• Who come from countries where TB is prevalent
  • Children with HIV

Yearly skin tests for TB are advised for children who have HIV or live in a detention facility. Children exposed to high-risk people should be tested every two to three years.

Children may be asked to get TB skin testing from ages four to six and 11 to 16 if they:

  • Have a parent from a high-risk country
  • Have traveled to a high-risk area
  • Live in a densely populated area (6)

Treatment For TB In Children

The treatment plan for TB is designed based on the child’s age, the site and extent of the disease, and tolerance towards specific medicines. The treatment may include (5):

  • Short-term hospitalization
  • Anti-tubercular drugs
  • For latent TB in children, isoniazid and/or rifampicin for 3-6 months as advised by the doctor
  • For active TB in children, a combination of three to four medicines, including isoniazid, rifampin, pyrazinamide, or
  • streptomycin for up to six months or more, as advised by the doctor

Children usually feel better within a few weeks after the treatment starts. After two weeks of treatment, the child is no longer contagious. However, it is essential to complete the entire course of medication for maximum efficacy and to prevent relapse and drug resistance.

Prevention Of TB In Children

The main way to prevent TB in children is to take the BCG (Bacillus Calmette–Guérin) vaccine. Serious TB complications can be prevented by treating latent TB, so it does not become active. Diagnosing and treating active TB cases among adults can help prevent the spread of TB to children. Completion of the full course of treatment is absolutely essential.

If a child has TB, ask the doctor when it is safe to return to school. In addition, children in homes with active TB cases should be screened and provided preventive treatment (8).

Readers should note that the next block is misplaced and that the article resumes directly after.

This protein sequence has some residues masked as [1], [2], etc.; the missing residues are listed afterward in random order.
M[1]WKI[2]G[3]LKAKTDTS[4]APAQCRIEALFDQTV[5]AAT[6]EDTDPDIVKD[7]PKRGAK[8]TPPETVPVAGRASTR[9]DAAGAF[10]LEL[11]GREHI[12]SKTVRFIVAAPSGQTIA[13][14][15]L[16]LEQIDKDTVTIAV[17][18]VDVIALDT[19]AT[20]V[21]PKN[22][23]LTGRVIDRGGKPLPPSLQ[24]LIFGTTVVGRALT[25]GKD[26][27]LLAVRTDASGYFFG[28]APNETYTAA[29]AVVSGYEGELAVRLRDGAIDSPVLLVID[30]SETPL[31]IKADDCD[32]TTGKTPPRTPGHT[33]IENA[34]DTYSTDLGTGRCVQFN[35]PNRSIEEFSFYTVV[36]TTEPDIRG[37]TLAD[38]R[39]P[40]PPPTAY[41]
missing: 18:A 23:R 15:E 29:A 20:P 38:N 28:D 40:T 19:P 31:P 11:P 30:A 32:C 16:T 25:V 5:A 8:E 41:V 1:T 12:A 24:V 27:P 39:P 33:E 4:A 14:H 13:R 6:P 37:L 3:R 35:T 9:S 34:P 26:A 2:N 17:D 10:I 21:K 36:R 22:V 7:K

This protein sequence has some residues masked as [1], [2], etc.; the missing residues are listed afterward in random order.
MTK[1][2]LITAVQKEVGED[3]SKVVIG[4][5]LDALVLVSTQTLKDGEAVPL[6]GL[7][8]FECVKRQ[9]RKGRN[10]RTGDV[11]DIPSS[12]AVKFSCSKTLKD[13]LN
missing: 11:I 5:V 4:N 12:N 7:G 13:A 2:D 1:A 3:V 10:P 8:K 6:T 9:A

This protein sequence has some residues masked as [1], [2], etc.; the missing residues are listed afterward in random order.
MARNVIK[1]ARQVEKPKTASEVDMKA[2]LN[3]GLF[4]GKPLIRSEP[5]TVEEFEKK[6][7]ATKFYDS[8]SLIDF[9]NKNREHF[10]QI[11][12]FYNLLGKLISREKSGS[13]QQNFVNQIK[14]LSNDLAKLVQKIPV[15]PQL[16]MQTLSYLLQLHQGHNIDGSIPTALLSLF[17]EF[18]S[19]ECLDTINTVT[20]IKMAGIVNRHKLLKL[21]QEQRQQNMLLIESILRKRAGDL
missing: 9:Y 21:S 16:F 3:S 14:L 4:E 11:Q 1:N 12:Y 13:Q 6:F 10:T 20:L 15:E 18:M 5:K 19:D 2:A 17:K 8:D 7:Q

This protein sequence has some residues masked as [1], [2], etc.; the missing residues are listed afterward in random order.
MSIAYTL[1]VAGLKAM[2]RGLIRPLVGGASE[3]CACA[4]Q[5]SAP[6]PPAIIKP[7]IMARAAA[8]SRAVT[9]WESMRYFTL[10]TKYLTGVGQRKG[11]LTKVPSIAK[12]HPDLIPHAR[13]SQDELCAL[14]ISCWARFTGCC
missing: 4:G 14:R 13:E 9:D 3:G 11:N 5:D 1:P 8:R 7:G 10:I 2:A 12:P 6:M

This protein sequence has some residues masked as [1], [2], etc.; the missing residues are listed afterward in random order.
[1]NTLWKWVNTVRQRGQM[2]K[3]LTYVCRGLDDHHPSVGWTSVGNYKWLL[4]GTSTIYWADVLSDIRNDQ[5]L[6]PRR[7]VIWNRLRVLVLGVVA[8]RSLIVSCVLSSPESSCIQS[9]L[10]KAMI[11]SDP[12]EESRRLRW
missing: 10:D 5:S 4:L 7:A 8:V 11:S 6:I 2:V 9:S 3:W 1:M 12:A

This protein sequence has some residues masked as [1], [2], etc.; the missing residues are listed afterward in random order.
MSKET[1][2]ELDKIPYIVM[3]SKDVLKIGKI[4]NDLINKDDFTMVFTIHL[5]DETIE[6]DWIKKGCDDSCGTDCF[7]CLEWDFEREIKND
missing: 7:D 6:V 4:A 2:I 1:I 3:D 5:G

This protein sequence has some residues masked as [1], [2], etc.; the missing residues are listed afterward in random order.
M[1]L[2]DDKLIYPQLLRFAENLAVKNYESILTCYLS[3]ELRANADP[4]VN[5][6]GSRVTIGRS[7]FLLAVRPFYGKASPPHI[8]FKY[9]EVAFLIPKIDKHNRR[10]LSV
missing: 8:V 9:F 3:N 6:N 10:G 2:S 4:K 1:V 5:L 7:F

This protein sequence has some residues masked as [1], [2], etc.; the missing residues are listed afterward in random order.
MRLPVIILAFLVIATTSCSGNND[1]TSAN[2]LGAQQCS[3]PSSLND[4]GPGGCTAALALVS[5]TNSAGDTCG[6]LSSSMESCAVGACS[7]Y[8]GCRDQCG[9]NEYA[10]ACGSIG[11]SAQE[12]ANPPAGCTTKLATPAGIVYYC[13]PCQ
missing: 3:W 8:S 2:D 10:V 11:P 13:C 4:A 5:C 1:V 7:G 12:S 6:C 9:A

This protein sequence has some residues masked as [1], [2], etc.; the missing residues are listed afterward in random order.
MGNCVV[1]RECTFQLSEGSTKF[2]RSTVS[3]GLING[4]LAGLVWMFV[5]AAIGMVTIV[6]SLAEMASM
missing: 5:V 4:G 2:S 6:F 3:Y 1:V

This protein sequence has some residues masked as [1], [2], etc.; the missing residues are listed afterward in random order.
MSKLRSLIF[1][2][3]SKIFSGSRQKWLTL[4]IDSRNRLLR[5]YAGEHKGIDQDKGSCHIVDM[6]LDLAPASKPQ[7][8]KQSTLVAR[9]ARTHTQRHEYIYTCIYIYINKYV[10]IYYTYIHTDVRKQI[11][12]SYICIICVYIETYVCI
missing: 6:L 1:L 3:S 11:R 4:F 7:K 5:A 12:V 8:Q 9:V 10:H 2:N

When To Call The Doctor?

There may be some side effects from the TB medicines. Call your healthcare provider if you notice the following symptoms (7).

  • Nausea
  • Vomiting
  • Loss of appetite
  • Yellowish discoloration of the eyes or the skin
  • Abdominal pain
  • Tingling sensation of the toes or the fingers
  • Skin rashes
  • Spontaneous bleeding
  • Feeling dizzy
  • Tingling or numbness around the mouth
  • Easy bruising
  • Blurred vision
  • Ringing sensation in ears
  • Hearing loss

Frequently Asked Questions

  1. What is multidrug-resistant TB (MDR TB)?

When TB bacteria become resistant to two or more of the most important TB medicines— INH and RIF, it is called multidrug-resistant, or MDR TB. Children with MDR TB disease need special medicines known as second-line anti-tubercular drugs. (7).

  1. What happens if my child skips one dose?

If the child misses one dose, skip it and take the next dose as scheduled. Ensure your child’s healthcare provider is informed when this happens (7). The healthcare provider will add extra doses to compensate for the missed doses.

  1. Why does the treatment for TB take so long?

The duration of treatment for TB is long because the TB bacteria take more time to die. It takes at least six months to clear up all the bacteria from the child’s body (7). If the infection is in the brain or bones, it will take longer.

  1. How can I keep my child from spreading TB?

Completing the entire course of medicines as advised is the best way to contain TB infection. Also, understand that children with TB don’t spread the infection too much. They quickly become non-infectious after starting anti-tubercular therapy. Also, encourage the child to:

  • Cover their mouths with tissue paper when they cough, sneeze, or laugh.
  • Put the tissue in a closed bag and throw it away.
  • Stay at home and away from school only as long as advised by the doctor.
  • Avoid proximity or close contact with other children when sick.
  • Sleep in separate rooms (for older kids) when unwell (7).

TB is not a disease of the past. Contact your healthcare professional if your child is exposed to a TB-positive patient or exhibits symptoms similar to a TB infection. Prevention is the best way to eradicate TB. If your child is diagnosed with TB, ensure the completion of the entire course of treatment.

References:

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Dr. Shaon Mitra

(MD)
Dr. Shaon Mitra is an experienced consultant pediatrician and neonatologist attached to several hospitals in Kolkata, West Bengal, including Bellevue Clinic, ILS Hospitals Salt Lake, and Park View Superspeciality Hospital. Previously, she worked as an Assistant Professor in Pediatrics at KPC Medical College & Hospital. In addition to being a certified Medical Teacher under the West Bengal University of Health... more

Dr. Ritika Shah

Dr. Ritika Shah is a dental surgeon with more than seven years of clinical experience across various cities in India. During her clinical practice, pediatric dentistry was her particular area of interest, and she constantly thrived to inculcate the latest advancements in the field of dentistry into her practice. She also holds a certificate in lactation counselling from iNational Health... more